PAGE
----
Our consideration of the passage before us begins with a needed textual note. Although some versions say that the forthcoming message was given to Jeremiah “In the beginning of the reign of Jehoiakim”(Jer. 27:1a), it appears that the more common rendering “in the beginning of the reign of Zedekiah” is more likely. Although appearing in the Hebrew text, the former appears to be a copyist error given the fact that Zedekiah is the king spoken of as the chapter continues (vs.3, 8), and the context of verse twenty suggests that Jeconiah the son of Jehoiakim had already been carried away to Babylon. This, then, provides an instance where a copyist error, not only does not affect any doctrine, but is easily recognized and the inerrant original autograph is easily discerned. Yes, the name of the devotional is A Lesson in Sovereignty and Opportunity but our verse-one consideration provides an occasion for a brief lesson in inerrancy.
It’s an image with familiar Biblical overtones. One that strongly demonstrates the dominion that God has over His creatures and over all circumstances. And Jeremiah was going to take a little field trip to see it. The word which came to Jeremiah from the LORD (vs.1) said, “Arise and go down to the potter’s house, and there I will cause you to hear My words” (vs.2).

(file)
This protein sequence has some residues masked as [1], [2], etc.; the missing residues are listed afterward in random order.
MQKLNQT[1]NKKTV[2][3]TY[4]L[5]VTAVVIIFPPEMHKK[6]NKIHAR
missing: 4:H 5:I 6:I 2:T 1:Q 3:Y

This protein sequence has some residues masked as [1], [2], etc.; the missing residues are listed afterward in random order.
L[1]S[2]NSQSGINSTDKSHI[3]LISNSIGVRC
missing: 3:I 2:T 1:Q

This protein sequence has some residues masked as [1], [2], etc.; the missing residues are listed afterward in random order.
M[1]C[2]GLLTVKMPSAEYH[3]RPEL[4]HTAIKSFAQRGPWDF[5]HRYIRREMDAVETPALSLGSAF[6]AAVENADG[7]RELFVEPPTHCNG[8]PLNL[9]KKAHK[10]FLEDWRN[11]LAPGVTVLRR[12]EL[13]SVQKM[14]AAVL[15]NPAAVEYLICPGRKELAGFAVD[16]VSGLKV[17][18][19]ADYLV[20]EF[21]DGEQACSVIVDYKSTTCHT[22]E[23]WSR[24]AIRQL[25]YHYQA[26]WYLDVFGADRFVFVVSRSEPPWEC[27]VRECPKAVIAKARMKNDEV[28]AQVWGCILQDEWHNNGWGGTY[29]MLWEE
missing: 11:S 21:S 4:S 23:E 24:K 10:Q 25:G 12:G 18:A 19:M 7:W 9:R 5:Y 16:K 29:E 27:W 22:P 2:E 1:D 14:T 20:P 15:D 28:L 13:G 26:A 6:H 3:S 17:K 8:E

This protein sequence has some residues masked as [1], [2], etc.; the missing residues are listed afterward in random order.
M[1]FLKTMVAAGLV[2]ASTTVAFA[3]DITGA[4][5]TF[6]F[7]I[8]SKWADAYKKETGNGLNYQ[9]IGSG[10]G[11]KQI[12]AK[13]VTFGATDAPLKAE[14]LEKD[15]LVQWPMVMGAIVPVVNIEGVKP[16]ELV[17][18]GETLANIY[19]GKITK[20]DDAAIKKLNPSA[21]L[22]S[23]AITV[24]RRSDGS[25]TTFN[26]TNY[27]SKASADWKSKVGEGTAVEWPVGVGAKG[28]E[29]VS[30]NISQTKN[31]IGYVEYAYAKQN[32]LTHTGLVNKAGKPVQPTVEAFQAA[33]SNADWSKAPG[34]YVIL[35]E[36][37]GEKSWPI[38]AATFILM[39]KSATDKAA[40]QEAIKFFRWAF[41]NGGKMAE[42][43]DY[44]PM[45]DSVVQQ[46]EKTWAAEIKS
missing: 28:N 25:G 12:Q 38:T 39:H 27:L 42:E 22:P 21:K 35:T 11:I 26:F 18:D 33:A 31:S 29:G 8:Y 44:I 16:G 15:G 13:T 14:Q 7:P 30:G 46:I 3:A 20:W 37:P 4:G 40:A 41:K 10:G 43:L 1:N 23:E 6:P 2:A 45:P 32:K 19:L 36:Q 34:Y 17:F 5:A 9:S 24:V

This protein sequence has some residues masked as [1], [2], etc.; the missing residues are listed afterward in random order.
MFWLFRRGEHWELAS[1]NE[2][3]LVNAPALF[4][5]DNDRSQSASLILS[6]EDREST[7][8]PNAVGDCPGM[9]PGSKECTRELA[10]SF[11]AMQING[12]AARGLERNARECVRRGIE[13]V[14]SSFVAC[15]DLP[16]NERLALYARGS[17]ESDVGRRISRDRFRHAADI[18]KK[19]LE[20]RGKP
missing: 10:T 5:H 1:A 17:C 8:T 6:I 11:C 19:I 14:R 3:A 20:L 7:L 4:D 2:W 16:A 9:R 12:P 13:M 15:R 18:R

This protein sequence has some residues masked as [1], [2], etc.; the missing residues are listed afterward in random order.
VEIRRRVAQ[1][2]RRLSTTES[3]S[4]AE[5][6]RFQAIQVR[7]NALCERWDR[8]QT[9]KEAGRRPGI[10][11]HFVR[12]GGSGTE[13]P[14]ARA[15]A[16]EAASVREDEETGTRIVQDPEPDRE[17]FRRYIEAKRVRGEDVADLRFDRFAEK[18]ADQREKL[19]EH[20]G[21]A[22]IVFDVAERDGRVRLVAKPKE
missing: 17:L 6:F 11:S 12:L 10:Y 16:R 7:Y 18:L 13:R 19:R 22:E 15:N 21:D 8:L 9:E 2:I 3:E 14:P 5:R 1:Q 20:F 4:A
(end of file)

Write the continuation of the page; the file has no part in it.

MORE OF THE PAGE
The potter’s house was more than simply a house owned by a potter; it was a place where pottery was fashioned and made. And apparently that simple designation was familiar enough to Jeremiah to know where God wanted him to go, so that he could see what God wanted him to see and hear what God wanted him to hear (vs.2b).
Merciful. It’s oftentimes helpful to find ‘brackets’ in passages of Scripture, meaning – phrases or word choices that begin and end a passage. We see an example of that in the previous chapter (Gen. 9:1,7); and this chapter we have another: both verse 1 and verse 32 bracket the listing of the ‘table of nations.’ But not only does this bracket introduce and conclude the genealogy of Noah’s sons, it has within it a reminder of God’s mercy – both verses end with the phrase, “after the flood” (Gen. 10:1b; 32b). It’s as though the reader should stop and say – ‘Wow, look at how God so thoroughly replenished the planet that He made desolate. What mercy…’ Sadly, future generations like Nimrod and those at the Tower of Babel would spurn such mercy – forgetting that the populated planet they enjoyed had, not too long before, “perished, being flooded with water” (2 Pet. 3:6b). Let’s be careful not to do the same. We, too, live “after the flood.”
Instructor. As the Bible will show again and again, God is an instructor. In the opening verses of this chapter we see God instruct Noah to “come into the ark” (vs.1a), take seven of every clean animal (vs.2a) and two of every unclean animal, both male and female into the boat (vs.2b). He who is infinitely wise condescends to explain things to men in such patient detail when, by Himself, He could accomplish such feats with incredible ease. So, whether it was God telling Noah how to build the ark (Gen. 6:15-16), or God instructing Moses how to build the Tabernacle and the things in it (Ex 25-27), or Jesus sending out the twelve with specific instructions (Lk 9:1-6), the God we love and serve is a God who loves to instruct the people He chooses to redeem and work through.